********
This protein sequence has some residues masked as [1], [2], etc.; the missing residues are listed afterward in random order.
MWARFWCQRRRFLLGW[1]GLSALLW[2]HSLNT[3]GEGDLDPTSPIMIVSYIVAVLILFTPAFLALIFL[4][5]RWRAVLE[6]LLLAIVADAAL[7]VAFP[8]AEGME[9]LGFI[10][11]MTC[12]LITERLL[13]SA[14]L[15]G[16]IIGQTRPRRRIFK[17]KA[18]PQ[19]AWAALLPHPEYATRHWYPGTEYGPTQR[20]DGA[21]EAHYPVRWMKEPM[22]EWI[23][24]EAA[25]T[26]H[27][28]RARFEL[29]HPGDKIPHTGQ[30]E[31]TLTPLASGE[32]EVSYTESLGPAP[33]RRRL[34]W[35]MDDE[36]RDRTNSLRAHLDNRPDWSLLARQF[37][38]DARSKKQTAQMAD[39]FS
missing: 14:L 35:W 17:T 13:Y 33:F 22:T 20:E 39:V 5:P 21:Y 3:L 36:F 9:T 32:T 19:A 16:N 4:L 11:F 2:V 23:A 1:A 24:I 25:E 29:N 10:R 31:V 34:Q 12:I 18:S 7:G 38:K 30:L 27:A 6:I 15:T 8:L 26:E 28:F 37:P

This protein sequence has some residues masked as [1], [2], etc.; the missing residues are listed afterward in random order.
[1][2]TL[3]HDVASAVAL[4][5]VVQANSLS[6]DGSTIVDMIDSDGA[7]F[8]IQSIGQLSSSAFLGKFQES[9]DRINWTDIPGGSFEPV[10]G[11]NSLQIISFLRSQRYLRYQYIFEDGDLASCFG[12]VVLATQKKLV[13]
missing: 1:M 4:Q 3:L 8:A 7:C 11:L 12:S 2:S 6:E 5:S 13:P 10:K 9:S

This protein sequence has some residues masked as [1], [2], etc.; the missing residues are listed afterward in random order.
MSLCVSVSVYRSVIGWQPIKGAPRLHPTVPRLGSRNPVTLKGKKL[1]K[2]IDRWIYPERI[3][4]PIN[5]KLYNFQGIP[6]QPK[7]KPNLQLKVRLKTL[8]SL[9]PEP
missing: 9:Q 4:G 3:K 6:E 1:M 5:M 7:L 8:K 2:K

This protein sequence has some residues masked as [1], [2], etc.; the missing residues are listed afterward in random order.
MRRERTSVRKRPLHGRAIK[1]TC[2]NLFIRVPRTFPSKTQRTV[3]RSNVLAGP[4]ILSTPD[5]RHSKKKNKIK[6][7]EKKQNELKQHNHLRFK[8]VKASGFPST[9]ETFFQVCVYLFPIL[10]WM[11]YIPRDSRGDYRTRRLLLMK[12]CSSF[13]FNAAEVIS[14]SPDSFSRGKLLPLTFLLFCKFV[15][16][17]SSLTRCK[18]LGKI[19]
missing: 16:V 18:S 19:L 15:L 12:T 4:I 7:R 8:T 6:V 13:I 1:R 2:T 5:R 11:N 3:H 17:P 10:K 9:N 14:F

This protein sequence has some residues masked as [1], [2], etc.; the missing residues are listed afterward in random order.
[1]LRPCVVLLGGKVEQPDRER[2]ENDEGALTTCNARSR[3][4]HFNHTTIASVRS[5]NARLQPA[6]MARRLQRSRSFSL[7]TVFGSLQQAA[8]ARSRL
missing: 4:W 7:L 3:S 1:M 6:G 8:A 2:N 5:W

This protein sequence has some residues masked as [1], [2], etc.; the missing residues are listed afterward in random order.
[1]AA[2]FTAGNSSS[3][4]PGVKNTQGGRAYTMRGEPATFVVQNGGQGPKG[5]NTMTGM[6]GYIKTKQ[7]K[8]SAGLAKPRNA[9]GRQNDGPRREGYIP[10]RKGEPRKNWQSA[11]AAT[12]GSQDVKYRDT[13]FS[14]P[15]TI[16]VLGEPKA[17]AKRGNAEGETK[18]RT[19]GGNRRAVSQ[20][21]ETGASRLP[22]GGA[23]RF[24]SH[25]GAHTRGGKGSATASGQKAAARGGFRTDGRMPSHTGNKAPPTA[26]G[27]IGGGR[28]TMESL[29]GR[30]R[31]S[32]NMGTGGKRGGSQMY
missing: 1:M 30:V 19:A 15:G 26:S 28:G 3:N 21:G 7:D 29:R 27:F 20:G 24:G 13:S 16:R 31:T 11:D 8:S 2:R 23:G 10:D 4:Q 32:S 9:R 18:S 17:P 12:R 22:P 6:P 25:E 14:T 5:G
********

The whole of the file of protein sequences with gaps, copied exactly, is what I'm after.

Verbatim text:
This protein sequence has some residues masked as [1], [2], etc.; the missing residues are listed afterward in random order.
MWARFWCQRRRFLLGW[1]GLSALLW[2]HSLNT[3]GEGDLDPTSPIMIVSYIVAVLILFTPAFLALIFL[4][5]RWRAVLE[6]LLLAIVADAAL[7]VAFP[8]AEGME[9]LGFI[10][11]MTC[12]LITERLL[13]SA[14]L[15]G[16]IIGQTRPRRRIFK[17]KA[18]PQ[19]AWAALLPHPEYATRHWYPGTEYGPTQR[20]DGA[21]EAHYPVRWMKEPM[22]EWI[23][24]EAA[25]T[26]H[27][28]RARFEL[29]HPGDKIPHTGQ[30]E[31]TLTPLASGE[32]EVSYTESLGPAP[33]RRRL[34]W[35]MDDE[36]RDRTNSLRAHLDNRPDWSLLARQF[37][38]DARSKKQTAQMAD[39]FS
missing: 14:L 35:W 17:T 13:Y 33:F 22:T 20:E 39:V 5:P 21:Y 3:L 36:F 9:T 32:T 19:A 16:N 4:L 11:F 2:V 23:A 1:A 24:I 25:E 29:N 10:R 31:V 34:Q 12:I 18:S 7:G 38:K 30:L 27:A 6:I 15:T 8:L 26:E 28:F 37:P

This protein sequence has some residues masked as [1], [2], etc.; the missing residues are listed afterward in random order.
[1][2]TL[3]HDVASAVAL[4][5]VVQANSLS[6]DGSTIVDMIDSDGA[7]F[8]IQSIGQLSSSAFLGKFQES[9]DRINWTDIPGGSFEPV[10]G[11]NSLQIISFLRSQRYLRYQYIFEDGDLASCFG[12]VVLATQKKLV[13]
missing: 1:M 4:Q 3:L 8:A 7:C 11:L 12:S 2:S 6:E 5:S 13:P 10:K 9:S

This protein sequence has some residues masked as [1], [2], etc.; the missing residues are listed afterward in random order.
MSLCVSVSVYRSVIGWQPIKGAPRLHPTVPRLGSRNPVTLKGKKL[1]K[2]IDRWIYPERI[3][4]PIN[5]KLYNFQGIP[6]QPK[7]KPNLQLKVRLKTL[8]SL[9]PEP
missing: 9:Q 4:G 3:K 6:E 1:M 5:M 7:L 8:K 2:K

This protein sequence has some residues masked as [1], [2], etc.; the missing residues are listed afterward in random order.
MRRERTSVRKRPLHGRAIK[1]TC[2]NLFIRVPRTFPSKTQRTV[3]RSNVLAGP[4]ILSTPD[5]RHSKKKNKIK[6][7]EKKQNELKQHNHLRFK[8]VKASGFPST[9]ETFFQVCVYLFPIL[10]WM[11]YIPRDSRGDYRTRRLLLMK[12]CSSF[13]FNAAEVIS[14]SPDSFSRGKLLPLTFLLFCKFV[15][16][17]SSLTRCK[18]LGKI[19]
missing: 16:V 18:S 19:L 15:L 12:T 4:I 7:R 8:T 6:V 13:I 1:R 2:T 5:R 11:N 3:H 17:P 10:K 9:N 14:F

This protein sequence has some residues masked as [1], [2], etc.; the missing residues are listed afterward in random order.
[1]LRPCVVLLGGKVEQPDRER[2]ENDEGALTTCNARSR[3][4]HFNHTTIASVRS[5]NARLQPA[6]MARRLQRSRSFSL[7]TVFGSLQQAA[8]ARSRL
missing: 4:W 7:L 3:S 1:M 6:G 8:A 2:N 5:W

This protein sequence has some residues masked as [1], [2], etc.; the missing residues are listed afterward in random order.
[1]AA[2]FTAGNSSS[3][4]PGVKNTQGGRAYTMRGEPATFVVQNGGQGPKG[5]NTMTGM[6]GYIKTKQ[7]K[8]SAGLAKPRNA[9]GRQNDGPRREGYIP[10]RKGEPRKNWQSA[11]AAT[12]GSQDVKYRDT[13]FS[14]P[15]TI[16]VLGEPKA[17]AKRGNAEGETK[18]RT[19]GGNRRAVSQ[20][21]ETGASRLP[22]GGA[23]RF[24]SH[25]GAHTRGGKGSATASGQKAAARGGFRTDGRMPSHTGNKAPPTA[26]G[27]IGGGR[28]TMESL[29]GR[30]R[31]S[32]NMGTGGKRGGSQMY
missing: 1:M 30:V 19:A 15:G 26:S 28:G 3:N 21:G 7:D 29:R 27:F 20:G 24:G 13:S 16:R 31:T 11:D 8:S 2:R 23:G 10:D 4:Q 32:S 9:R 18:S 17:P 12:R 22:P 6:P 25:E 14:T 5:G